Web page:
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Self-vetting by politicians can work wonders for us

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The aspiration of the Constitution was to thoroughly vet leaders before they got into public office. But as the enabling laws failed to provide for it, Kenyans hope that political aspirants will conduct self-vetting against Chapter Six of the Constitution, on leadership and integrity.

On January 24, Theodore Agnew, a Treasury and Cabinet Office minister in the UK, reportedly resigned, citing conscience, stating that he could not defend the government’s “corrupt deals”. He argued that it would be somewhat dishonest to stay on in that role if he was incapable of doing it properly.

This act of self-vetting should influence our politicians. Many of them have pending corruption cases in courts. The threshold for charging a person in court is usually on reasonable suspicion, which means the basic elements of the case have been proven sufficient for them to stand trial. This puts to question the moral authority of the accused.

Politicians who know they fall below the people’s expectations should honourably vet themselves out of the race for elective posts. Why should one hide behind the slow and complicated judicial system even when their conscience screams ‘Unfit!’? Those whose character is tainted should cede to the majority of Kenyans, whose integrity is proven. Sadly, soiled characters have flooded the political arena, are forcing Kenyans to choose between ‘two devils’.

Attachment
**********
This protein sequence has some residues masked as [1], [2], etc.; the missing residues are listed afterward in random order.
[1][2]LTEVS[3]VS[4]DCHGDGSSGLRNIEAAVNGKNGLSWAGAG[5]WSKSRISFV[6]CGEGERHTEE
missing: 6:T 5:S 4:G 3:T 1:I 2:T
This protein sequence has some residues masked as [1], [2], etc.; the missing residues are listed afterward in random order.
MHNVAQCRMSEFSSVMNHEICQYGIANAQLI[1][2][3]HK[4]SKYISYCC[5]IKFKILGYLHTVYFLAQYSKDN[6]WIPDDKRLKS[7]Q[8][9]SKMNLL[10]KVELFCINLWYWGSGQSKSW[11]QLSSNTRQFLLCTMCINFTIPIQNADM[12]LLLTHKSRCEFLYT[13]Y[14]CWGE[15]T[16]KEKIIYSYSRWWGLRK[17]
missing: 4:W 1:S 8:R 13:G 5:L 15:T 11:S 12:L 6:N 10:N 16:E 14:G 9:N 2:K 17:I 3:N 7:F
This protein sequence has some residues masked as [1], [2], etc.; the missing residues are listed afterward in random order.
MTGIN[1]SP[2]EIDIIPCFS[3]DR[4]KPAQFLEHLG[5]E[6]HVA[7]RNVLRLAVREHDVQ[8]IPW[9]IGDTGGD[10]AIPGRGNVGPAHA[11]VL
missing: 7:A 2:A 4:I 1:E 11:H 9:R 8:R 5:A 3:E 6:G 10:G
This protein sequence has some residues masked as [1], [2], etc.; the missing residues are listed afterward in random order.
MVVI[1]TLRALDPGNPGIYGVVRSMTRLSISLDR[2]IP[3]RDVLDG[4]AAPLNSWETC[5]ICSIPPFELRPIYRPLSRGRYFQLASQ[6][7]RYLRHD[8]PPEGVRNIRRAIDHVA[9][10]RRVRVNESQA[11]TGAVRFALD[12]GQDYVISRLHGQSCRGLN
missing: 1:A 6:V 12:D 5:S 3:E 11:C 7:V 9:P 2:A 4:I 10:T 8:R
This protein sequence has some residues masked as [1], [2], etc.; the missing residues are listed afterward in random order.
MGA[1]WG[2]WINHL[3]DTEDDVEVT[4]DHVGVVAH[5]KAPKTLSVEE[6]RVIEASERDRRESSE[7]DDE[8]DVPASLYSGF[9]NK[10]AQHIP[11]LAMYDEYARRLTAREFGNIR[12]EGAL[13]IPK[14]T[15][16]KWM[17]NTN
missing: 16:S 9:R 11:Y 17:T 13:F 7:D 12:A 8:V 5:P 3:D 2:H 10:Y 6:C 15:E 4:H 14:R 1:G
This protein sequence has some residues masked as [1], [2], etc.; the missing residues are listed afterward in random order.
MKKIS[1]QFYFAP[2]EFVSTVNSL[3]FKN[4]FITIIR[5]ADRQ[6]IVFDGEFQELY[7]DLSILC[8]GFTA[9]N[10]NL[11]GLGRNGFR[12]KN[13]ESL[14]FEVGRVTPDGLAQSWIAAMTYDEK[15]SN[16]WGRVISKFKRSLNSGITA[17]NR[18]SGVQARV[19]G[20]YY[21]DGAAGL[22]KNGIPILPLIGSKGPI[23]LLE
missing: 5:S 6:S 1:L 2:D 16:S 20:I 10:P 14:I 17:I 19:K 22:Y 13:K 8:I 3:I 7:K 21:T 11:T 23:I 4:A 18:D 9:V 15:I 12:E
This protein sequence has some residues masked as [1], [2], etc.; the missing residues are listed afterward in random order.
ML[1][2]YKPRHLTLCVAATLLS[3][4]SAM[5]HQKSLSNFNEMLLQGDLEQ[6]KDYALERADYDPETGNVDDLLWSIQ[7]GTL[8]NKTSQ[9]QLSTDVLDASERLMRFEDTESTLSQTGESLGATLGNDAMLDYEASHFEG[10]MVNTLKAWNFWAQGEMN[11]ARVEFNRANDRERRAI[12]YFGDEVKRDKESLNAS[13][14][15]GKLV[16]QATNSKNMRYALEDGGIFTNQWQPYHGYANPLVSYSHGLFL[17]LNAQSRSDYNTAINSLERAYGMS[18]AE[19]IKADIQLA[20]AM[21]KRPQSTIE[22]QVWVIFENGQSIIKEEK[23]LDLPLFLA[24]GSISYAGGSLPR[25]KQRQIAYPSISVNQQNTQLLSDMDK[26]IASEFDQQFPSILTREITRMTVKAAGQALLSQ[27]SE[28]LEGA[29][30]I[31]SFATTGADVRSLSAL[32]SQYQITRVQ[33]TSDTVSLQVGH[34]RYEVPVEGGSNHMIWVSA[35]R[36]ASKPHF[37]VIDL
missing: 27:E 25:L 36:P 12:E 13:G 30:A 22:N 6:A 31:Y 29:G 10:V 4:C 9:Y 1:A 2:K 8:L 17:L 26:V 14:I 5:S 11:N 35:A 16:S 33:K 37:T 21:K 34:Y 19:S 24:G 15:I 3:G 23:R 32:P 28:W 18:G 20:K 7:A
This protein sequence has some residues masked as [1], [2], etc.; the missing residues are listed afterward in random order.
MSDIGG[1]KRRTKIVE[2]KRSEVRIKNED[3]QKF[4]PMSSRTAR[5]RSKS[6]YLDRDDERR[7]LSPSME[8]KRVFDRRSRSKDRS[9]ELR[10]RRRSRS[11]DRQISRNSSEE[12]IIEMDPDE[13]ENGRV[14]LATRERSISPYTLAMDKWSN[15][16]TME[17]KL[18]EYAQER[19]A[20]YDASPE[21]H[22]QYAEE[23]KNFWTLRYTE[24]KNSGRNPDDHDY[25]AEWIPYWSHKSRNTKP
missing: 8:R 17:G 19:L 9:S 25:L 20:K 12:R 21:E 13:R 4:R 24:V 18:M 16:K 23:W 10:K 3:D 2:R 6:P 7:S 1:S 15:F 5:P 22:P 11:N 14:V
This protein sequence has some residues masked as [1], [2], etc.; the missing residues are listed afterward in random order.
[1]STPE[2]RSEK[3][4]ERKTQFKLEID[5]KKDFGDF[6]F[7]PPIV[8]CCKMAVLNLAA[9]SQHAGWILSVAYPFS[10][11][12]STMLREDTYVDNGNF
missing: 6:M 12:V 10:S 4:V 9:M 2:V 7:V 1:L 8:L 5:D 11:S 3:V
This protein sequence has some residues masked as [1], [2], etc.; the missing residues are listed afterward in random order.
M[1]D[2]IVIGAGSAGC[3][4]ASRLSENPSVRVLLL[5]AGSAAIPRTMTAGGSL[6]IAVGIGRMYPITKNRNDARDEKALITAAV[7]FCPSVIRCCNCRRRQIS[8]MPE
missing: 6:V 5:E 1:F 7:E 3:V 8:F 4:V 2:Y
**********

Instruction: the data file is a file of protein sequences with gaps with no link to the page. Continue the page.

The analogy of the biblical Jonathan, who gave up the kingship for the sake of David, should inspire our politicians. One pillar of the Kenya Vision 2030 is “a democratic political system that is issue based, people-centred, result-oriented and accountable to the public”. Politics should not be played for its own sake. Leadership is not about outdoing others but cooperatively working to achieve set goals.

President Uhuru Kenyatta was on April 1, 2020 reported to have apologised to Kenyans for the brutality of police officers enforcing a nationwide curfew due to the Covid-19 pandemic. This was a good indication of political maturity. Politicians should learn to own up to their shortfalls and seek the electorate’s pardon them before seeking fresh mandate.

Powerful tool

When politicians make promises and they are not able to fulfil for whatever reason, they do well to be accountable to the people. This will aid the electorate to make informed choices. Honesty is not a weakness; it is a powerful tool to win people’s trust.

Presidential elections in Kenya and some other parts of Africa are characterised by violence, partly because politicians do not concede fair defeat and so resort to unorthodox ways to secure power. But competition results in winners and losers. Losing is not a sign of inability but bravery. Having a personal conviction to surrender after doing your best is a sign of political maturity and self-vetting.



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